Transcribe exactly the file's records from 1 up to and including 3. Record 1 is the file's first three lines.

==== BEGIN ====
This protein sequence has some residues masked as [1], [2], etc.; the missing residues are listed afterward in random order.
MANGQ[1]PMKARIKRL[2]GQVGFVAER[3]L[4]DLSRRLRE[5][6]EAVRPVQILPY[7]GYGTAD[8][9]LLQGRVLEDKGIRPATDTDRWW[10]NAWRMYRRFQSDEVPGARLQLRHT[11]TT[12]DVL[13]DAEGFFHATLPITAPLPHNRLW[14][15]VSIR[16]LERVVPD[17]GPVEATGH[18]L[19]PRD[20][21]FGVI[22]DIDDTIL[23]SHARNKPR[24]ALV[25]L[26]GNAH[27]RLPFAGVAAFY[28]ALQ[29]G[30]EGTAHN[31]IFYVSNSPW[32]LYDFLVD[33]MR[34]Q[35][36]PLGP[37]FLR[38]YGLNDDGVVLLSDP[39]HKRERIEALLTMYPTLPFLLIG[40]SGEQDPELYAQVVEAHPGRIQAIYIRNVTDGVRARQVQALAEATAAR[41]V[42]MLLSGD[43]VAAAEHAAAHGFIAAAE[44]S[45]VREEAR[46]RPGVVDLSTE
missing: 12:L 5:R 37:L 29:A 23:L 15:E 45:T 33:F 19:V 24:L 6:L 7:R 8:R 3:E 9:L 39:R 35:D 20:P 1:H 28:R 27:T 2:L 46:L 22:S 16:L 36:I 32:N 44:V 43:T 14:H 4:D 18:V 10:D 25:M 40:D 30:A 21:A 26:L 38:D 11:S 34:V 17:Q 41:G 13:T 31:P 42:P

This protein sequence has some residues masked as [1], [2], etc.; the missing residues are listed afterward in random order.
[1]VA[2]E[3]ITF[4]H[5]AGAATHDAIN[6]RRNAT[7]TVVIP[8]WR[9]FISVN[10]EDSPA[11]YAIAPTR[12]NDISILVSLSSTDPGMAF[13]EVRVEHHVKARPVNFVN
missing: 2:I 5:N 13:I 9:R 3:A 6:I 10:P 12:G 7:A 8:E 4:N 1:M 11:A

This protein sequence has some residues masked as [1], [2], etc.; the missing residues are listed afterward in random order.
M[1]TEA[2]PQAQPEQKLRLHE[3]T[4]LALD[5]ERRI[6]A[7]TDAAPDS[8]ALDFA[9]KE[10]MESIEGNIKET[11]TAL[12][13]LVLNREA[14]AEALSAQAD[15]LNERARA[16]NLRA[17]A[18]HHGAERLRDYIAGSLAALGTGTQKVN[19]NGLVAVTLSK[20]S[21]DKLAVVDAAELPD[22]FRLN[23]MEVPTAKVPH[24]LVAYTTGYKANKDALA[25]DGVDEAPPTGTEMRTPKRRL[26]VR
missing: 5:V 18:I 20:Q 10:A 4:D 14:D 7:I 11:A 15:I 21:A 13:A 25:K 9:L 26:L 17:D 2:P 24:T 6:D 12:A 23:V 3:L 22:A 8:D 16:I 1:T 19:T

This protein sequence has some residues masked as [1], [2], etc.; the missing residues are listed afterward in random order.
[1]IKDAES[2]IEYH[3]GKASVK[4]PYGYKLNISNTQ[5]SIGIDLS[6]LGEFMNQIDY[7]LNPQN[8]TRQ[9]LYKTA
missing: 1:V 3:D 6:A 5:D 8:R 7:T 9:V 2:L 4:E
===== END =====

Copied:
This protein sequence has some residues masked as [1], [2], etc.; the missing residues are listed afterward in random order.
MANGQ[1]PMKARIKRL[2]GQVGFVAER[3]L[4]DLSRRLRE[5][6]EAVRPVQILPY[7]GYGTAD[8][9]LLQGRVLEDKGIRPATDTDRWW[10]NAWRMYRRFQSDEVPGARLQLRHT[11]TT[12]DVL[13]DAEGFFHATLPITAPLPHNRLW[14][15]VSIR[16]LERVVPD[17]GPVEATGH[18]L[19]PRD[20][21]FGVI[22]DIDDTIL[23]SHARNKPR[24]ALV[25]L[26]GNAH[27]RLPFAGVAAFY[28]ALQ[29]G[30]EGTAHN[31]IFYVSNSPW[32]LYDFLVD[33]MR[34]Q[35][36]PLGP[37]FLR[38]YGLNDDGVVLLSDP[39]HKRERIEALLTMYPTLPFLLIG[40]SGEQDPELYAQVVEAHPGRIQAIYIRNVTDGVRARQVQALAEATAAR[41]V[42]MLLSGD[43]VAAAEHAAAHGFIAAAE[44]S[45]VREEAR[46]RPGVVDLSTE
missing: 12:L 5:R 37:L 29:A 23:L 15:E 45:T 33:F 19:V 24:L 6:L 7:R 8:R 3:E 9:L 39:R 35:D 20:P 1:H 28:R 27:T 2:L 46:L 22:S 16:L 36:I 32:N 44:V 43:T 14:H 4:D 18:V 10:D 25:M 40:D 30:A 21:A 26:L 38:D 11:S 34:V 17:Q 41:G 13:T 31:P 42:P

This protein sequence has some residues masked as [1], [2], etc.; the missing residues are listed afterward in random order.
[1]VA[2]E[3]ITF[4]H[5]AGAATHDAIN[6]RRNAT[7]TVVIP[8]WR[9]FISVN[10]EDSPA[11]YAIAPTR[12]NDISILVSLSSTDPGMAF[13]EVRVEHHVKARPVNFVN
missing: 2:I 5:N 13:I 9:R 3:A 6:I 10:P 12:G 7:A 8:E 4:N 1:M 11:A

This protein sequence has some residues masked as [1], [2], etc.; the missing residues are listed afterward in random order.
M[1]TEA[2]PQAQPEQKLRLHE[3]T[4]LALD[5]ERRI[6]A[7]TDAAPDS[8]ALDFA[9]KE[10]MESIEGNIKET[11]TAL[12][13]LVLNREA[14]AEALSAQAD[15]LNERARA[16]NLRA[17]A[18]HHGAERLRDYIAGSLAALGTGTQKVN[19]NGLVAVTLSK[20]S[21]DKLAVVDAAELPD[22]FRLN[23]MEVPTAKVPH[24]LVAYTTGYKANKDALA[25]DGVDEAPPTGTEMRTPKRRL[26]VR
missing: 5:V 18:I 20:Q 10:A 4:D 14:D 7:I 11:A 15:I 21:A 13:A 25:K 9:L 26:L 17:D 2:P 24:T 6:D 12:A 23:V 3:L 22:A 8:D 16:I 1:T 19:T